This was an almost pure racing car with no backseat. Ford added a factory-installed roll cage and a host of other external and internal modifications. As you can expect, the performance was better than a regular Mustang GT. In fact, the 2012 Boss 302 could accelerate to 60 mph in 3.97 seconds and top 155 mph. Until there’s a new version of the Boss 302, the 2012 model is widely considered one of the best modern muscle cars ever. Prices will go up, so get one today if you have a shot.
Camaro fans were terribly disappointed when Chevrolet decided to retire the nameplate after 2003. It looked like the Mustang had finally won the muscle car battle since the Firebird was also gone. The Mustang was the only domestic pony/muscle car still on the market at the moment. However, Chevrolet was just waiting for the right moment to return the Camaro to the market in a totally new design in a restyled and reengineered form. That moment came in late 2009 when a new fifth-generation Camaro entered the eager market.
The base engine was a V6, but right from the start, fifth-generation Camaro buyers had the option of an SS model with a 6.2-liter V8 engine and 426 HP. That made the 2010 Camaro SS one of the fastest domestic cars at the moment. With an advanced chassis and brutal performance, the Camaro SS was far better than the Mustang GT of the same vintage. Those dynamics helped Chevrolet beat Ford in the sales war.
If for any reason the 707 HP from the Hellcat package is not enough and you want the ultimate modern muscle car today with the most powerful street Hemi engine ever, the Demon package may be the best option for you. With standard fuel, it will deliver an insane 808 HP, but if you use the high octane stuff, it will pump out almost 840 HP. The rest of the Demon package is equally insane from its special transmission, suspension, and brakes to the widebody stance and exterior details.
Its acceleration from 0 to 60 is less than three seconds, and under full power, the Demon will accelerate with 1.8 G force. That’s faster than jumping off a cliff. This car is capable of covering a quarter-mile sprint in less than 10 seconds straight from the dealership. If reports are true and Chrysler is considering discontinuing the Hemi engine lineup, this is the best way to go.
The Chrysler 300C is an exciting car. It is one of if not the last true American, boxy-looking sedans with V8 power and a chrome grille. Also, it’s a successful model that has been on the market for almost 15 years. During that time, Chrysler has produced numerous variants. Most of them come with the modern 5.7-liter Hemi and other versions.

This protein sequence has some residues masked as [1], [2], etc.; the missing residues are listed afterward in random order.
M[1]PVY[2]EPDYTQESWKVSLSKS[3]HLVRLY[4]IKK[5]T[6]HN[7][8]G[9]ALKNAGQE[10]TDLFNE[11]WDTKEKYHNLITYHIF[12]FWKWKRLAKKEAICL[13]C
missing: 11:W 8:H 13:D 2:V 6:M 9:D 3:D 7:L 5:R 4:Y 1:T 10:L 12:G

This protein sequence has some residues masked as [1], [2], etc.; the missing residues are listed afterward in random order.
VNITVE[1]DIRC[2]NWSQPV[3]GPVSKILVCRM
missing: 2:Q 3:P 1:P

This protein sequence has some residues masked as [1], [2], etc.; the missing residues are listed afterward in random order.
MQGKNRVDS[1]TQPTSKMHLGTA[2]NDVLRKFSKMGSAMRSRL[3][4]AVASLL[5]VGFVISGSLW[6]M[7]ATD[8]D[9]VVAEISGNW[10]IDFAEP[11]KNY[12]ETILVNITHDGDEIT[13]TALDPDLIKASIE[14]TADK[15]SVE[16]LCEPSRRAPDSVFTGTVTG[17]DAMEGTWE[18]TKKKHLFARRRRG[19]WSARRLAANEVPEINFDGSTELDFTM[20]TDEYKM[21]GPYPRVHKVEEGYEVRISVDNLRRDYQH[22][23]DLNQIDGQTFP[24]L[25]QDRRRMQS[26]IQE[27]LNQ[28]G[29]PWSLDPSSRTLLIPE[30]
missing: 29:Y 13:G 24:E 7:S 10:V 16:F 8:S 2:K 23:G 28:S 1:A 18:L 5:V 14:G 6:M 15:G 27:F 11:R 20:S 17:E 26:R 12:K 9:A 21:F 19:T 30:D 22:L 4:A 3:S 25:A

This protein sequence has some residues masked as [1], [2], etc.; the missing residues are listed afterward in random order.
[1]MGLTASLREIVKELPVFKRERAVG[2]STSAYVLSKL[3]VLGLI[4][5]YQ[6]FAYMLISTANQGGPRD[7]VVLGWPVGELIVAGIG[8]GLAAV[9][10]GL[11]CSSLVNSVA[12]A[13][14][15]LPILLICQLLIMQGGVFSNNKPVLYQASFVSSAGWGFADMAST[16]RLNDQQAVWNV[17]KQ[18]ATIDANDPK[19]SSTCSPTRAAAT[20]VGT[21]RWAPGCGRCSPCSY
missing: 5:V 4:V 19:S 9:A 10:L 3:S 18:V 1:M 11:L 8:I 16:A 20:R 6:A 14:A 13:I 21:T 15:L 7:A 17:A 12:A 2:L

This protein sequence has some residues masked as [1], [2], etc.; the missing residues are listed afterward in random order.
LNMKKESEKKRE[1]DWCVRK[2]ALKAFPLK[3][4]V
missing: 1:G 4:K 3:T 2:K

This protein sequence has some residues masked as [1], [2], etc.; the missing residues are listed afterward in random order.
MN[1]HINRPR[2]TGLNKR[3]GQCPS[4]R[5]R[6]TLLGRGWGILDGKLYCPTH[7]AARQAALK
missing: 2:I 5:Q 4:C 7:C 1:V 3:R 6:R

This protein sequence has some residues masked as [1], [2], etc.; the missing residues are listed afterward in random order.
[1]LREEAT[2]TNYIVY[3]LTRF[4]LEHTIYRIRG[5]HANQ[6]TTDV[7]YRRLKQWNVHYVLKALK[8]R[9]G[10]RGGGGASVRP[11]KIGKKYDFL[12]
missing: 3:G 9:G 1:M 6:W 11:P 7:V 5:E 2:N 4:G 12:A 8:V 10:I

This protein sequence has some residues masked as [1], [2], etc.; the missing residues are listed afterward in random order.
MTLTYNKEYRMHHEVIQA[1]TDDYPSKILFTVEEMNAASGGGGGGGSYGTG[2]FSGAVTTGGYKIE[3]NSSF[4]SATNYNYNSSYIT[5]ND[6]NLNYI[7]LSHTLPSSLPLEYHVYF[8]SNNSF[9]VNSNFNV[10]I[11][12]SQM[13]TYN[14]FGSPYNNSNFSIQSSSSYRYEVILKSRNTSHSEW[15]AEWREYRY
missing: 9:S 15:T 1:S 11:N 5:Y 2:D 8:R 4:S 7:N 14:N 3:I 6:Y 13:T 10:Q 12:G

However, one is especially interesting for this list, and that is the mighty SRT-8. Under the hood is a 6.1-liter Hemi that pumps out a whopping 425 HP. The Chrysler 300 C SRT8 delivers fantastic performance that connects drivers with those Hemi models of the glorious past on into today.
The legendary Z/28 version returned for the 2014 model year in an interesting and extremely capable package. Once again, the Z/28 was a track day car and a road racing-oriented Camaro. It came with brakes, suspension, and steering dedicated to precision and driving dynamics. Under the hood was a 7.0-liter V8 from the Corvette Z06. It delivered 505 HP and provided more than enough power and grunt.
The rest of the car was all highly engineered for precision. Chevrolet gave it stiffer shocks and thicker anti-roll bars as well as special wheels and brakes. The new Camaro body shed 300 pounds, which helped the Z/28 achieve better numbers at the racetrack. While the Camaro ZL-1 was faster in a straight line with its supercharged engine, the Z/28 was a better all-around performer, making it the perfect track day vehicle of today.
Despite the fact most muscle cars are faster than European sports coupes with advanced technology and innovative systems, some people of today want an American muscle coupe with a roaring V8 and a lot of attitude. For those folks, Dodge has the Challenger, a cool retro muscle car with modern technology. On top of that, Dodge added the legendary Hemi V8 with 6.1 liters and 485 HP.